We live in a time of intense political polarization. Studies have found America more fractured than at any time since the Civil War. Ideological siloing and partisan antipathy shape every dimension of our lives, from where we live to what religious institutions we join to whom we are most likely to hire, loan money to, or help in need.
Within the American Jewish community, these tensions play out most acutely over Israel. In many Jewish communal organizations and campuses, Israel has become so fraught that many choose to disengage from one of the most important communal topics of our time. A JCPA study found that close to 40% of North American rabbis shy away from speaking about Israel in their communities.
These patterns inflict considerable societal and communal damage, including:
Lost insight Problem-solving often flows from divergent rather than convergent thinking. Jewish tradition builds investigation of disagreement into every page of negotiation over communal policy and truth, knowing that good public decision-making hinges on “heavenly argument.”
Undermined political effectivenessIn a polarized world, advocates and activists alienate potential allies, mobilizing the like-minded rather than reaching those who aren’t already with them or collaborating across divides. Politics becomes a winner-takes-all game of defeat and destroy.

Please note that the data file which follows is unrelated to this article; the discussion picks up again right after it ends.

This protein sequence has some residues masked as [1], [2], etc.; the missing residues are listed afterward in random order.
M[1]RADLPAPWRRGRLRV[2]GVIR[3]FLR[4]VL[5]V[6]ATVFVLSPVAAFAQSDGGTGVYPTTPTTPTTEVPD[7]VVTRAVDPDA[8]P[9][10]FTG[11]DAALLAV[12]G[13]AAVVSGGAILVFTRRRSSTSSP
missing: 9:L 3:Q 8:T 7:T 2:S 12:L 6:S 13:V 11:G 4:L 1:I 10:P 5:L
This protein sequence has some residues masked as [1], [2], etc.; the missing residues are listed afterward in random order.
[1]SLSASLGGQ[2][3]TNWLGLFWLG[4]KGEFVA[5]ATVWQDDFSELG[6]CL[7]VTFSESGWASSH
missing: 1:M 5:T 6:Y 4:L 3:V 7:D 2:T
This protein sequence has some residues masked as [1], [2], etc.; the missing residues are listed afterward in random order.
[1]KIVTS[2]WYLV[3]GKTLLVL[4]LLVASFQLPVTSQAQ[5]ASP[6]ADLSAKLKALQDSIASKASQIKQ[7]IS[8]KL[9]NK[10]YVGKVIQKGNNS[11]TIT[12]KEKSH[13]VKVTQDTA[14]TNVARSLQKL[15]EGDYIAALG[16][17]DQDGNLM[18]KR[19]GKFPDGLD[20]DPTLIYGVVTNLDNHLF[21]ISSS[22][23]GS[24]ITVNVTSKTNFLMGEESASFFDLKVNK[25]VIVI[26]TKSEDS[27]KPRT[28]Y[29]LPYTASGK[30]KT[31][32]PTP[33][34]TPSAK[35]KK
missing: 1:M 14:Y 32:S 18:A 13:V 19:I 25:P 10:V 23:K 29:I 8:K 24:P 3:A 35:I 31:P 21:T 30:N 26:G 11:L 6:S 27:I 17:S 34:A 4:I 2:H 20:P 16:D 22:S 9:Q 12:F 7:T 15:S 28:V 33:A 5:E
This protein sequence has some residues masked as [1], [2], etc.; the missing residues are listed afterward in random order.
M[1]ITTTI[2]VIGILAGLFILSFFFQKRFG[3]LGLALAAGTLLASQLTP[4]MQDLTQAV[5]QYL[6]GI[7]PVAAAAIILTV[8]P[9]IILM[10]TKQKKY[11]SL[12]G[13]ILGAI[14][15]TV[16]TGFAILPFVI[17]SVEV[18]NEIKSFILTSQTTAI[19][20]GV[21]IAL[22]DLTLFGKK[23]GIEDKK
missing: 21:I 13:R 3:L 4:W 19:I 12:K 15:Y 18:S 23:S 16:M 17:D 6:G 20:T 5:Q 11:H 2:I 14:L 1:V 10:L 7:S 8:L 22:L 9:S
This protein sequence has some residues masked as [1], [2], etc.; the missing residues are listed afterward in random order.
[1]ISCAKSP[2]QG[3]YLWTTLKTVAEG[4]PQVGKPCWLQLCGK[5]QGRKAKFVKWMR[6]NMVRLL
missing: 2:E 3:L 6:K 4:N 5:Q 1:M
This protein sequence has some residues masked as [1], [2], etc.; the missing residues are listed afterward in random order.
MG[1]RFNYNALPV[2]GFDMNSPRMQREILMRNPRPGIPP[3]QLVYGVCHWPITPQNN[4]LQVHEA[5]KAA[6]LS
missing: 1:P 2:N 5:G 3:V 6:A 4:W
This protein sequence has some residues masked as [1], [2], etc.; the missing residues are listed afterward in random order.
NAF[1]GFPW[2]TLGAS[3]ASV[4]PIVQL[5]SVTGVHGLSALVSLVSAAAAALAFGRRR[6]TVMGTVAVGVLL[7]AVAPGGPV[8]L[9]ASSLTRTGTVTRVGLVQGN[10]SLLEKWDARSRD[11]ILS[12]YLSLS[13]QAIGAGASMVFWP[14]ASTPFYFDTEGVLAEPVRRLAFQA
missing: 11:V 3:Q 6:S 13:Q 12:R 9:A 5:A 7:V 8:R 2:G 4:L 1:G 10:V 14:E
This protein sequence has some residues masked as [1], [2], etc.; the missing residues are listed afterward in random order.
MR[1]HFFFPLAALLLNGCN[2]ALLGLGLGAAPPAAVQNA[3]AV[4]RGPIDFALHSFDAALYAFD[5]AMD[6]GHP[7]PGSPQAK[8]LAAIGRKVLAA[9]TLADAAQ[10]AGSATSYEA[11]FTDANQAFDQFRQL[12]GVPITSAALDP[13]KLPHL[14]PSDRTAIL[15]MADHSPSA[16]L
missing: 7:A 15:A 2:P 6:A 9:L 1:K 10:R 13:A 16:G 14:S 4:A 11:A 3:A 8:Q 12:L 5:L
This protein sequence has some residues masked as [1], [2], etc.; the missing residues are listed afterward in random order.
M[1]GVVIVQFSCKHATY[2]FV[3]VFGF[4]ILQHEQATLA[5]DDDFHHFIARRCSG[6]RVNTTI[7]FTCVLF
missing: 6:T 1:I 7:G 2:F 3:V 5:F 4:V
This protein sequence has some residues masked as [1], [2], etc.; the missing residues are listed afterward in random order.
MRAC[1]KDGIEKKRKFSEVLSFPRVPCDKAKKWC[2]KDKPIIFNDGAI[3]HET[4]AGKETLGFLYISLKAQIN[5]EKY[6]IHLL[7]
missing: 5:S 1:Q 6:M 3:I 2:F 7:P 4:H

Harmed relationships and threat of violenceA recent Reuters poll found that 16% of Americans stopped speaking to a family member or close friend in 2017 over politics. At the societal level, researchers have shown that breakdowns in direct relationship across divides can inch populations toward violence.
Loss of public trustTrust in U.S. public institutions and media are at historic lows. Polarization fuels this erosion as people see leaders as more loyal to their political tribe than to public problem-solving and view media as inherently politicized and untrustworthy.
A strong democracy does not depend on uniformity or consensus. It does depend on civic engagement across divides, healthy deliberation and debate, and a modicum of trust and cooperation among citizens and public leaders across their differences to address issues of public concern.
Common programs we bring to campuses and communities.
Building a field of skilled practitioners.
Teaching leaders to build a culture of dialogue and deliberation for their constituents.
Bridging American divides.